Nestlé Switzerland targets 100% ‘responsible sourcing’ by 2020

By Katy Askew

- Last updated on GMT

Nestle hails progress on responsible sourcing in Switzerland
Nestle hails progress on responsible sourcing in Switzerland

Related tags Environmentalism

Nestlé aims to ensure 100% “responsible sourcing” in its supply chain across 12 categories of key raw materials in Switzerland by 2020.

The company is focusing its efforts on key commodities: milk, sugar, cocoa, coffee, palm oil, hazelnuts, vanilla, meat, fish, tomatoes and eggs. The group is also extending this effort to the paper and cardboard used in its packaging, a spokesperson for Nestlé Switzerland told FoodNavigator.

“We have a number of requirements regarding the sourcing and traceability of our raw materials, including provisions related to human rights, environmental protection, animal welfare, safety and health, and company integrity.

“We are working closely with our suppliers and independent third parties, such as The Forest Trust and Marine Stewardship Council, to ensure transparency in our supply chain, while putting in place business plans in line with our strict environmental and social requirements,”​ the spokesperson said.

Nestlé Switzerland is also supporting its suppliers to implement “responsible business practices”​ by conducting “ethical audits”​ that look at issues impacting the environment, safety, the workforce and “integrity”​. 

The Swiss business unit also aims to help suppliers comply with the Nestlé supplier code, a set of “minimum standards”​ that cover areas such as human rights, environmental stewardship and health and safety.

The spokesperson stressed that Nestlé has made some “key achievements”​ to date in Switzerland. These include: “In 2017, 92% of our key raw materials [were] traceable and responsibly sourced… 100% of the cocoa beans processed at the Cailler factory in Broc in Switzerland are UTZ certified… [and] 100% of the coffee processed at our coffee factory in Orbe is 4C certified.”

Nestlé Switzerland's efforts are in line with Nestlé's corporate sourcing strategy, which was detailed in the group's responsible sourcing guideline (RSG), published in 2013. The guide sets out detailed policies for the sourcing of all the commodities Nestlé Switzerland is concentrating its efforts on, with the addition of soya. 

"Nestlé is committed to continuously increasing the share of raw and packaging material sourced in compliance with the RSG. All Nestlé suppliers are expected to engage in a process of continuous improvement and to verify their processes and practices against the RSG,"​ the company stated.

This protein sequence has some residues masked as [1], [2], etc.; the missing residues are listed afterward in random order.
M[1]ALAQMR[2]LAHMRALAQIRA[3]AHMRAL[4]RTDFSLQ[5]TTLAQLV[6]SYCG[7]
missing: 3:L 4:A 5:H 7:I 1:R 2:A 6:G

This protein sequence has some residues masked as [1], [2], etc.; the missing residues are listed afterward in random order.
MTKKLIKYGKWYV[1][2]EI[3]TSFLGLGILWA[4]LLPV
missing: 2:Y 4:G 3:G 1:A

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1 comment

Milk and dairy ingredients the biggest climate change problem for Nestle

Posted by Stuart,

2017 was the second hottest year on record, right behind 2016. Climate change is real and dramatic changes will be made in the next few years as public demands action and consumers begin to boycott products that adversely accelerate climate change.

Don't think climate change will affect the food and beverage industry for decades? Check out this NY Times article today on collapsing glaciers - the ones that feed the world's most important food-producing rivers.

It's heartening that Nestle lists milk as the first focus for "responsible sourcing" (at least in this article) but that's to be expected as Nestle is a top 10 global dairy product producer and is well aware of the enormous climate change implications of using milk and dairy ingredients like whey and casein. The reason is that dairy cows and beef cattle belch enormous of the greenhouse gas methane out their mouths. Methane is 25X more powerful than CO2 at trapping heat and therefore is a key target for climate change activists, which will soon include all of us.

As Nestle is one of the world's top producers of milk products, consumers will be watching its actions in dairy and its honest efforts at rejigging product formulations wherever possible to move away from dairy ingredients.

One advantage to consumers and product developers boycotting milk, whey and casein is that methane drops out of the atmosphere in 10 years, versus a 100 years for CO2. Benefit: any change we consumers make now in reducing dairy usage will have an impact in our lifetimes. Powerful argument for consumer personal action.

Note to product developers like Nestle and others: when carbon pricing comes in, methane milk and dairy ingredients will have to be priced at 25X the CO2 carbon price (to be fair). Have you priced in rising costs for the next 5, 10 or 20 years for your product and their ingredients because you use dairy ingredients instead of something more environmentally benign like soy or pea? You need to think seriously about that.

I love milk and cheese and use whey protein but will scale back. Dairy will not disappear. It will be gradually scaled back as the consumer backlash and boycott grows. Government regulators need to make sure methane GHG pricing for dairy and others is included with carbon GHG pricing and they need to stop supporting dairy expansion in their countries - New Zealand are you listening? - before their voters react. It's coming fast.

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